It's that time of year when the whole world feels as if its gearing up for a week away somewhere hot and sunny - but if you haven't got the time or the budget, don't despair. A short-break somewhere different can be just as reinvigorating, and at this time of year there's a huge variety of trips on offer - from the simplicity of a shepherd's hut to the swankiest of the swank; a break by private jet.
Never before have so many had to decide on something they knew or cared so little about. The "London bubble" is obsessing about the EU referendum on June 23. Parts of Twitter I see are hyperventilating with excitement over designation, debates, purdah, net costs and benefits, and the like. But the majority of the country could not give a fig.
If there is a Leave vote, there will be a period of uncertainty as Parliament tries to decipher exactly what a Leave vote means and how to deal with it. Whichever way Parliament tries to address the people's mandate, there will be loud cries of unfairness from all sides, and each cry of foul could slow down or derail whatever mechanism is used to give effect to the Leave vote.
Britain deserves a factual, broadly focused, debate featuring a wide range of voices: the voices of scientists and green campaigners, small business people and historians, pensioner advocates and youth activists, MEPs who can talk about the work they do and bureaucrats and campaigners who've worked in Brussels who can explain how the EU actually works. That's not what we've had up until now. But it isn't too late.
The brutal political violence inflicted by the EU on Greece, and the inevitability of expanded globalisation and corrupt trade deals, show us that this dream is not one we can achieve by remaining in the EU. The only way we can truly send the EU a message will be by voting to leave it on the 23rd June.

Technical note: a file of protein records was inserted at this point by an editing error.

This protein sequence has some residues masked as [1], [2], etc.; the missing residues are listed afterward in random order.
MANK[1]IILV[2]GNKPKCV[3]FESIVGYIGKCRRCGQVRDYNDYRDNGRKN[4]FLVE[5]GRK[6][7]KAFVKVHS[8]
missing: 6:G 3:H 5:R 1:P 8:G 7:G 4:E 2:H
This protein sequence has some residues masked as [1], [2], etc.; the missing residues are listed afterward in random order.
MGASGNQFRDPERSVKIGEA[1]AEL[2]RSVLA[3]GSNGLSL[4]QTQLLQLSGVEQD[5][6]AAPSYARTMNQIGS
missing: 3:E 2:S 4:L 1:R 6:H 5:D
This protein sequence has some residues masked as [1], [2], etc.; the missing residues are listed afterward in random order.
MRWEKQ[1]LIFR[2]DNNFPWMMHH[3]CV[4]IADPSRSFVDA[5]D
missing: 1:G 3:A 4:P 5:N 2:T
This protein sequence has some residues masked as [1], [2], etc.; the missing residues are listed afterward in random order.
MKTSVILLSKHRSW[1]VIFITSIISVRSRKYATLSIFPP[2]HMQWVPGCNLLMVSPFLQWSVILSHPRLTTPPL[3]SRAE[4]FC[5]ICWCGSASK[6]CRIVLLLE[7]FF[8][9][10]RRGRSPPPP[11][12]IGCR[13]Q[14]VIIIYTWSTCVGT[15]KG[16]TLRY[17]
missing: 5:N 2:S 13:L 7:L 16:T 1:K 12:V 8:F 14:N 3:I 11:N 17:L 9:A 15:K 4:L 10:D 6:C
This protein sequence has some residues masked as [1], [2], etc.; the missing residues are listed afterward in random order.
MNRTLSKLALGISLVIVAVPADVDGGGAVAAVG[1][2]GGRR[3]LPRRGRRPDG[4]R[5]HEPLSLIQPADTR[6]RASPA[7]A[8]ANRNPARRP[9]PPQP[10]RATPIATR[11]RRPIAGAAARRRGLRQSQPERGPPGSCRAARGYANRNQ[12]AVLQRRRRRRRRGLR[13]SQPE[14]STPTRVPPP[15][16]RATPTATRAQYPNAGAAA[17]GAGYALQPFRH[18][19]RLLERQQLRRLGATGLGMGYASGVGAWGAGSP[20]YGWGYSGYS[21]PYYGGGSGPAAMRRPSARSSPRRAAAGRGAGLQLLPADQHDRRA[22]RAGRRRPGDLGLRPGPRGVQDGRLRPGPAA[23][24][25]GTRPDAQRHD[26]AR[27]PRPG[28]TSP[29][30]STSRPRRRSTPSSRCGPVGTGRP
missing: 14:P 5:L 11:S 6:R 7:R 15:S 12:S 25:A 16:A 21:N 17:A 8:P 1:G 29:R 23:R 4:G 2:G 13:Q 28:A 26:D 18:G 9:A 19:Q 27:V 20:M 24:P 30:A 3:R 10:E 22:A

When I recently told a colleague that I want the UK to leave the EU, she expressed considerable dismay that someone of my background - mixed-race, working class, comprehensive education - was lining up with far-right racists. Such a misguided view of the people who support Brexit does a disservice to the millions of Britons up and down the UK, who are now in a majority that understands why it is morally, politically and economically essential for Britain to leave the EU.
Whether you're campaigning to leave or remain, surely we can all agree that asking the poorest in society to shoulder the greatest burden is a raw deal? But by refusing to address the very real consequences of EU membership, the maths of immigration, and the required investment in public services, a raw deal is exactly what's on offer.
Of course economic considerations influence political decision-making, but some are too fundamental to draw up a cost benefit analysis. At the heart of the issue is whether or not Britain should remain part of an expanding and undemocratic super-state. Democracy should not be sacrificed upon a cross of gold.
It is too simplistic, to say the least, to think that having filed for divorce with a vote to Leave we would get to dictate from the sidelines the terms and settlement to access EU markets following the separation. For all its frustrations, being part of the world's largest trading bloc, is critical for the investment projects that are so vital for success in the Northern Powerhouse. We need to remain to keep it that way.
Our democratic rights are all we have to protect us from tyranny and poor government. We must not sell them for the illusion of a pot of EU gold. People on both sides will try to use scare stories of immigration, risks to the economy, house prices, war and all sorts of other noisy issues, but, at its quiet heart, democracy is the defining issue of this referendum.